His two explicit battle pieces are to be found in”The Drums of the Fore and Aft”, which is a coherent intelligible account of a minor operation in war, and in “With the Main Guard”, where ‘Mulvaney’, talking for effect, produces a story of anecdotes giving a powerful flavour of the nightmare quality of a battlefield but no impression at all of the tactical situation. The fight at ‘Silver’s Theatre’ is fantastically unreal as military history. The battle in “The Drums of the Fore and Aft” is composed of several elements. The story of the two drummer boys who saved the army is boldly lifted from an episode in Clive’s wars of the eighteenth century and it may be noted that the original boy-heroes were Indian, not British (see Orme’s Military Transactions, 1763, Vol. III, p. 486). But the regiment that flinched under fire, not having been in action for thirty years, and that then made a good recovery was the 59th, the `Ould Regiment’ (see Kipling Journal, June, 1959, p. 17), which behaved in that way at Ahmed Khel, 19th April, 1880. Otherwise, the action rather resembles the smart little affair of the Chardeh Valley, 11th December, 1879, which Roberts changed from defeat to victory by committing the 9th Lancers to a hazardous mounted charge. Kipling had a friend in the 9th Lancers, `Dick’ Cunliffe, who is mentioned by name in “Soldiers of the Queen”. He was a Westward Ho! boy who enlisted in the ranks, won a commission, and finished as a general in the First World War.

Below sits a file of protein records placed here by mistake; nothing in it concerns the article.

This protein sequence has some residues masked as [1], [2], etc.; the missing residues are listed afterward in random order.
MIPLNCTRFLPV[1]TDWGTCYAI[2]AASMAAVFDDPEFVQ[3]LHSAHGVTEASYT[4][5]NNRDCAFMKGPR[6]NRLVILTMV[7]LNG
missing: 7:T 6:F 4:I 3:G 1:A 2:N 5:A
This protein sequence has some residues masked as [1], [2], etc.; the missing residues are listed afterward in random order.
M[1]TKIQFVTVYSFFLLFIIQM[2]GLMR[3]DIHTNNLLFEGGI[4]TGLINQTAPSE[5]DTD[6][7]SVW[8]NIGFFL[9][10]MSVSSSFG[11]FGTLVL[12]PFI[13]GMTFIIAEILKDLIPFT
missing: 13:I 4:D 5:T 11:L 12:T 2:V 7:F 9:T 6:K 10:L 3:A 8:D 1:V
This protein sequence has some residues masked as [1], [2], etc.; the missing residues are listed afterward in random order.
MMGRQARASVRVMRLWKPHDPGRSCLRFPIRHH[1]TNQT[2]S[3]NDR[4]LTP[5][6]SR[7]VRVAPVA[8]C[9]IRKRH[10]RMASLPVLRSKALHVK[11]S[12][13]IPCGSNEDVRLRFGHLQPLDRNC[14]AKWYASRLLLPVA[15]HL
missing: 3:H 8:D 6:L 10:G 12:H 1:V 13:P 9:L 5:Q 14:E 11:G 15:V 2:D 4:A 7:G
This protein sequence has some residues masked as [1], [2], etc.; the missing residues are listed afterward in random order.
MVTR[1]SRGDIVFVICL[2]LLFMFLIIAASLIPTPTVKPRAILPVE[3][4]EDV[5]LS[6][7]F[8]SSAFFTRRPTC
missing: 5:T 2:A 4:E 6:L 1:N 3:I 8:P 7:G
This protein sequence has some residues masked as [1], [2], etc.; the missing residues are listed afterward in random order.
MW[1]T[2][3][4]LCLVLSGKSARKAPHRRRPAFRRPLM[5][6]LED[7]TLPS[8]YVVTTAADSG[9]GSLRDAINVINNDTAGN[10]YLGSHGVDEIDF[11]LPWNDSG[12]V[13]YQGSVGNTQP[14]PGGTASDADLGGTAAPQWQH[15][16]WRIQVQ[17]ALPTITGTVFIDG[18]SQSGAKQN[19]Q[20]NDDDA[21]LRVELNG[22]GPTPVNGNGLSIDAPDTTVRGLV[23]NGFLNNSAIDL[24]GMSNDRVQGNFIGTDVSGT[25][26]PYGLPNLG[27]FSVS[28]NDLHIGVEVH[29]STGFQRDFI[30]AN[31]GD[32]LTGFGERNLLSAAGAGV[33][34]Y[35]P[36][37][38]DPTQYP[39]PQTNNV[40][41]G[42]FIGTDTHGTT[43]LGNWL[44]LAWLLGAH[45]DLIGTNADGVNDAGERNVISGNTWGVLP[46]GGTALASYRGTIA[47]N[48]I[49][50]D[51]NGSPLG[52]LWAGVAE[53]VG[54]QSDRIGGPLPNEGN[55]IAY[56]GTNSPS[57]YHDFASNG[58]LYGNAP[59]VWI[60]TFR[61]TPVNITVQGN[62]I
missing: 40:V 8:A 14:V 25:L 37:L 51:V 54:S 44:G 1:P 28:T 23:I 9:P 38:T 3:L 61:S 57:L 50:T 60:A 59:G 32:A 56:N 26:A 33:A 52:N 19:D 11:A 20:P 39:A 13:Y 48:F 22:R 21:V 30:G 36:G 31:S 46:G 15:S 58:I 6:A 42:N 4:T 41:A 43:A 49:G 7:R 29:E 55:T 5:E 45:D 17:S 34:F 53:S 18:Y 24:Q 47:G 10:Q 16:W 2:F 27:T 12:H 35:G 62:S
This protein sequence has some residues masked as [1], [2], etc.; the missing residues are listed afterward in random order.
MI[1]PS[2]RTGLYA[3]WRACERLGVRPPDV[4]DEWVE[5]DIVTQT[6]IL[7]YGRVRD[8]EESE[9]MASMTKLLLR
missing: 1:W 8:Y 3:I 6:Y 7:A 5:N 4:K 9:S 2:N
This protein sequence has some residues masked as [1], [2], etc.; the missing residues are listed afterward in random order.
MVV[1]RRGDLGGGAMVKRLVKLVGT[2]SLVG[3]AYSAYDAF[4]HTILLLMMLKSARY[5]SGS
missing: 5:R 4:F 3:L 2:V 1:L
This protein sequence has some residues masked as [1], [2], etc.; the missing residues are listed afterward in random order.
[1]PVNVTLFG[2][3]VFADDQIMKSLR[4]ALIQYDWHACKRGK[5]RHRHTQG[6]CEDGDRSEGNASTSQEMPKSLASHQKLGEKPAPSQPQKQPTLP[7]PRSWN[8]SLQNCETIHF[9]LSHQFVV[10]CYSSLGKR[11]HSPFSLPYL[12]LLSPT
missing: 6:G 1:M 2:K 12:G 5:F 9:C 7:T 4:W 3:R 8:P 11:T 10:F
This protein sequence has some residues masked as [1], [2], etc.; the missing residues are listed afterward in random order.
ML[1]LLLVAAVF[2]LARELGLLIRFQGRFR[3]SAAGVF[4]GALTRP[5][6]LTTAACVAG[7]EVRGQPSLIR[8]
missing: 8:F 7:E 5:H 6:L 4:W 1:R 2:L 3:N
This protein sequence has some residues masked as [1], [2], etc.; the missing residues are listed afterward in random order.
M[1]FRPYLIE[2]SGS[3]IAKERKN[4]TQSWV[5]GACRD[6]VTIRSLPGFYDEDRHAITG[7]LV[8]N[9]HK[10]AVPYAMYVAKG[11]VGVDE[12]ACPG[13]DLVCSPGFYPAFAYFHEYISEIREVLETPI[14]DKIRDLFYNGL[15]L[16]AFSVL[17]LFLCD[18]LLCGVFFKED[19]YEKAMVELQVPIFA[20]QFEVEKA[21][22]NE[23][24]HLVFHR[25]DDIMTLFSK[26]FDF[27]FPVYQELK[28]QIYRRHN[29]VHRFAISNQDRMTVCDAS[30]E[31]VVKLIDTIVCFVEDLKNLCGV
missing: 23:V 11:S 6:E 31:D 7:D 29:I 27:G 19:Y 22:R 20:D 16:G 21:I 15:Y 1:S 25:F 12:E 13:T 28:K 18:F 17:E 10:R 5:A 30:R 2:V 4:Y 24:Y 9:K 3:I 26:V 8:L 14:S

Now what are we to make of the fight at Silver’s Theatre, which was like no battle recorded in history? The most shocking event of the Second Afghan War was the defeat of a British column at Maiwand near Kandahar, 27th July, 1880.

`The papers hid it – handsome – but we know the army knows.’

A sortie of British troops from Kandahar encountered a strong force of Afghan regulars and irregulars with artillery superior to their own. Two companies of Indian infantry were broken by charges of Ghazis (religious fanatics) and were thrown back upon another Indian regiment which in turn was driven back upon the only British battalion, the 66th Royal Berkshires. Then occurred an event which is’ exceedingly rare in modern war: close hand-to-hand fighting with whole companies jammed so tightly together that men could not use their weapons. This is the melee that Kipling tried to describe as the fight at Silver’s Theatre. It is described in Hanna’s History of the Second Afghan War, and nothing like it occurred anywhere else. At Maiwand, the mass of British and Indian troops broke and scattered. The Royal Berkshires were disposed in two wings, of which one fought to the last round and the last man, a procedure more often recommended than adopted in warfare. The other wing of the regiment made a scrambling retreat to Kandahar, not very well pleased with themselves. “With the Main Guard” contains some reminiscences of Maiwand as Kipling picked them up in India in 1887, perhaps from his colleague Hensman, who had reported the campaign for the Pioneer.

Seven years later he dined is the Sergeants’ Mess of the Royal Berkshires in Bermuda and almost at once wrote the ballad, “That Day”, which shows the obverse of the medal.

“The Drums of the Fore and Aft” is by no means the only story for which he drew on earlier history. “Gunga Din” is an episode of the Mutiny; “The Ballad of East and West” of the Guides at Peshawar in the 1850’s; “Snarleyow” of the Sikh Wars. On the other hand, “Slaves of the Lamp” Part II was suggested by conversations with Sir G. Robertson, the Defender of Chitral.


©Charles Carrington 1959 All rights reserved